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Damaging Temperature Thresholds

Posted: April 13, 2011

What a difference a year makes! Last year at this time many areas were in full bloom or past full bloom on many tree fruit species. I was down at FREC the first week of April to see peaches in full bloom. At Rock Springs we had apples, peaches, and sweet cherries all come into full bloom around the 20th of April. Thankfully, this year, bloom seems to be a little bit closer to our normal time. (We will be applying our Bordeaux spray tomorrow.) If you remember last year you will also remember that we did have some cold weather later in May around the 8th and 9th. In many cases this caused damage to the young developing fruit. Hopefully, this type of late frost/cold temperature situation will not repeat itself. The hardest hit areas seemed to be the western and northern portions of the state. While most of you do not have provisions for frost protection, it is still useful to review temperatures that can cause damage to flowers. The table at the end of this article is from the current Tree Fruit Production Guide and can serve as a guide on what to expect should temperatures get close to freezing.
2010 Freeze damage from May 8th-9th cold temperatures

2010 Freeze damage from May 8th-9th cold temperatures

Dr. Rob Crassweller, Penn State Professor of Tree Fruit

I need to add a couple of comments about those temperature thresholds. First, not all flowers on a given tree are equally sensitive—some flowers can be a little more hardy than others. The same is true for trees of the same cultivar—some trees may be less sensitive and of course trees that had a heavy crop the previous year may be more sensitive to cold temperatures. Normally to achieve the damage in the table flowers must be exposed to the threshold temperature for at least 30 minutes. Conditions leading up to a cold event will impact damage to the flowers. Exposure to low temperatures and dry conditions prior to a frost event can induce greater hardiness and resistance to damage. Remember that the coldest part of the night usually occurs just before sunrise. The dew point also influences how rapidly the temperature will drop at night. Dew points above 320F will not cause temperatures to drop as fast or as low, however, dew points below 320F will cause a more rapid drop and to a greater depth.

For those of you that do not have any provisions for frost protection there are a couple of actions that can help reduce the potential for temperature drops. First orchard floor conditions make a great deal of difference in potential frost damage. Heat is absorbed by the soil during the day and released to warm the blossoms at night and early in the morning. Maximum exposure of the soil to sunshine is necessary to provide optimum frost protection. The following is a table of relative temperature differences as influenced by orchard floor conditions:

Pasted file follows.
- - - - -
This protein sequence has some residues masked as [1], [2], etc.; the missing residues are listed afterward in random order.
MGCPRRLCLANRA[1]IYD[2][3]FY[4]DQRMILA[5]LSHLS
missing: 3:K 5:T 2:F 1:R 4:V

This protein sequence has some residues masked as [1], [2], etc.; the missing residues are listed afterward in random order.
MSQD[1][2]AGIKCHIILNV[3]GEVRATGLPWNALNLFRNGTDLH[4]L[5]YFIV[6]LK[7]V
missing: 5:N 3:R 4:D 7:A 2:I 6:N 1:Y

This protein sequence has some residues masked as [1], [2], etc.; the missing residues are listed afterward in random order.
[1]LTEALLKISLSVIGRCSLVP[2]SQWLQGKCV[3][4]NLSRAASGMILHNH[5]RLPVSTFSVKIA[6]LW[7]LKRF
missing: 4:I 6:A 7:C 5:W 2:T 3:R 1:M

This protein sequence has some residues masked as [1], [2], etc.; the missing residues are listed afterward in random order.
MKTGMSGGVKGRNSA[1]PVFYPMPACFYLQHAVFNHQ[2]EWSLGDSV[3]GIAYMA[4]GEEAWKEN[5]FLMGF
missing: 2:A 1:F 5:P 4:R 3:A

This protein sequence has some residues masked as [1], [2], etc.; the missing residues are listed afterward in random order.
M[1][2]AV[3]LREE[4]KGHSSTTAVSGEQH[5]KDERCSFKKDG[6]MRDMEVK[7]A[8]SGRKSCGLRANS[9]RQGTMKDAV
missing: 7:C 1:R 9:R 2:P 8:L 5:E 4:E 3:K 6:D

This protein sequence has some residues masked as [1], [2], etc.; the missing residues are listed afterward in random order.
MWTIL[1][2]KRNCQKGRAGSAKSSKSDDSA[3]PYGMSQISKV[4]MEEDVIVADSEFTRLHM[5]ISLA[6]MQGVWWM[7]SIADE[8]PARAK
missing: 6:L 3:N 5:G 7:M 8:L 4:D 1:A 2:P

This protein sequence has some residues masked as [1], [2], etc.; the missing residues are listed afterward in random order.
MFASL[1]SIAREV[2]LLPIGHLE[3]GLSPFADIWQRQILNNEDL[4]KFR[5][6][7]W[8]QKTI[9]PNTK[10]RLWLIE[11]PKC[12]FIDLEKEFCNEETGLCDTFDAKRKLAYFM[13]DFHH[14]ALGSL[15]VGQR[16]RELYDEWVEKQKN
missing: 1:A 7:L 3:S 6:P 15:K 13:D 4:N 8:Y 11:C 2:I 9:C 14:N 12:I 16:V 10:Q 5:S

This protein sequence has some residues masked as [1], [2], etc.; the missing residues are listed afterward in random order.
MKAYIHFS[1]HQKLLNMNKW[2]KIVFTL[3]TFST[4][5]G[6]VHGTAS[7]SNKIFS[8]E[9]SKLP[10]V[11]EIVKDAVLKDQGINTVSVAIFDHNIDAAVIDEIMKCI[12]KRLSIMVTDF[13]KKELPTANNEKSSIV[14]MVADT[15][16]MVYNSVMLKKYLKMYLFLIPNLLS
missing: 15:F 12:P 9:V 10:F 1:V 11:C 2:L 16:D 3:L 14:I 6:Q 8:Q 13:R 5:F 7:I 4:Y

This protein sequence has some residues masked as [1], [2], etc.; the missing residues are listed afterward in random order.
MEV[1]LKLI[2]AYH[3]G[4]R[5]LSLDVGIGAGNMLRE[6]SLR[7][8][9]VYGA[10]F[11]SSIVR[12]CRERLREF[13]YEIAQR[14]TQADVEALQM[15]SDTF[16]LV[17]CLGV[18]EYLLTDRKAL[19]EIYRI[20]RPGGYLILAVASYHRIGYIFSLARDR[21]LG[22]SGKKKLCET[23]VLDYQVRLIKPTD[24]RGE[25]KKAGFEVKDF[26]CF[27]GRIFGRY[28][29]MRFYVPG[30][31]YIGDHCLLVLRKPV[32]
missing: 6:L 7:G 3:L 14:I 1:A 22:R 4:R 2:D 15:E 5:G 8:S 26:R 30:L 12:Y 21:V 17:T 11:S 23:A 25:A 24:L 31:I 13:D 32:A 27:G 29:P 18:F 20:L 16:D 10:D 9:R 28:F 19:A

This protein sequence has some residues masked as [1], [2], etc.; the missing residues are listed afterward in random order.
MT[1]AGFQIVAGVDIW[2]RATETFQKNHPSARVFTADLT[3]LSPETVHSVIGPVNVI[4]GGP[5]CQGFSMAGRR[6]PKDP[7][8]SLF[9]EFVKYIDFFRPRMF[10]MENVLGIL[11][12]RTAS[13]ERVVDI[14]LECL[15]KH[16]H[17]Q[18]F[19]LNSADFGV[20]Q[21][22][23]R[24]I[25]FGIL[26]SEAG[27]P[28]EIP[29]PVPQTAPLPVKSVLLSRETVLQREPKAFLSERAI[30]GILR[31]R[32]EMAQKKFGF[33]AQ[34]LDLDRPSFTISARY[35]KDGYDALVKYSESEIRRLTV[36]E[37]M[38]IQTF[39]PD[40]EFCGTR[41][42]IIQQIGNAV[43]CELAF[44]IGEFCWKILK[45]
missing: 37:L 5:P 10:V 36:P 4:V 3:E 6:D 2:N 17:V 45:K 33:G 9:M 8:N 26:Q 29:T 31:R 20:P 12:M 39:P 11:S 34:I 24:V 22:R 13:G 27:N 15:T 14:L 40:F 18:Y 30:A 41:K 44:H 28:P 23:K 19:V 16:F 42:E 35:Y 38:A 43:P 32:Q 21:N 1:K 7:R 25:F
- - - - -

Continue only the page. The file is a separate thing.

Bare, firm, moist ground                                                         warmest
Shredded cover crop, moist ground                                        ½°F colder
Low-growing cover crop                                                     1°-3°F colder
Dry, firm ground                                                                  2°F colder
Freshly disked, fluffy ground                                                  2°F colder
High cover crop                                                                 2°-4°F colder
Where cover crop restricts air drainage                                  6°-8°F colder

Second, dark colored soils absorb a greater amount of heat during the daytime and can potentially store more heat. Gravelly soils also have a greater capacity to absorb solar radiation.

Third, compacted bare, but moist, soil can store a greater amount of daytime solar radiation heat than a covered dry soil. Thermal conductivity and heat content of soils are affected greatly by the soil water content.  On a daily basis heat is transferred into and out of approximately the top 1 ft of soil.  When the soil is wet, heat transfer and storage in the upper soil layer is better, so more heat is stored during daylight for release during the night.  Considerable differences between thermal conductivity and heat capacity are observed between dry and moist soils.  However, if the soil water content is near field capacity, wetting the soil is unnecessary.  Wetting the soil to a depth below 1 foot is unnecessary because diurnal temperature is insignificant below that level.

Lastly, heavier soils with more clay retain heat better than sandy soils. Sandy soils are also often lighter in color and hence tend to reflect more sunlight rather than absorb it in the form of heat.

Stage of

10% kill

90% kill

development

0F

0F

Apples

 

 

Silver tip

15

2

Green tip

18

10

½ inch green

23

15

Tight cluster

27

21

First pink

28

24

Full pink

28

25

First bloom

28

25

Full bloom

28

25

Post bloom

28

25

Peaches

 

 

First swelling

18

1

Calyx green

21

5

Calyx red

23

9

First pink

25

15

First bloom

26

21

Full bloom

27

24

Post bloom

28

25

Pears

 

 

Scales separating

15

0

Blossom buds exposed

20

6

Tight cluster

24

15

First white

25

19

Full white

26

22

First bloom

27

23

Full bloom

28

24

Post bloom

28

24

Sweet Cherries

 

 

First swelling

17

5

Side green

22

9

Green tip

25

14

Tight cluster

26

17

Open cluster

27

21

First white

27

24

First bloom

28

25

Full bloom

28

25

Post bloom

28

25

Apricots

 

 

First swelling

15

-

Tip separates

20

0

Red calyx

22

9

First white

24

14

First bloom

25

19

Full bloom

27

22

In the shuck

27

24

Green fruit

28

25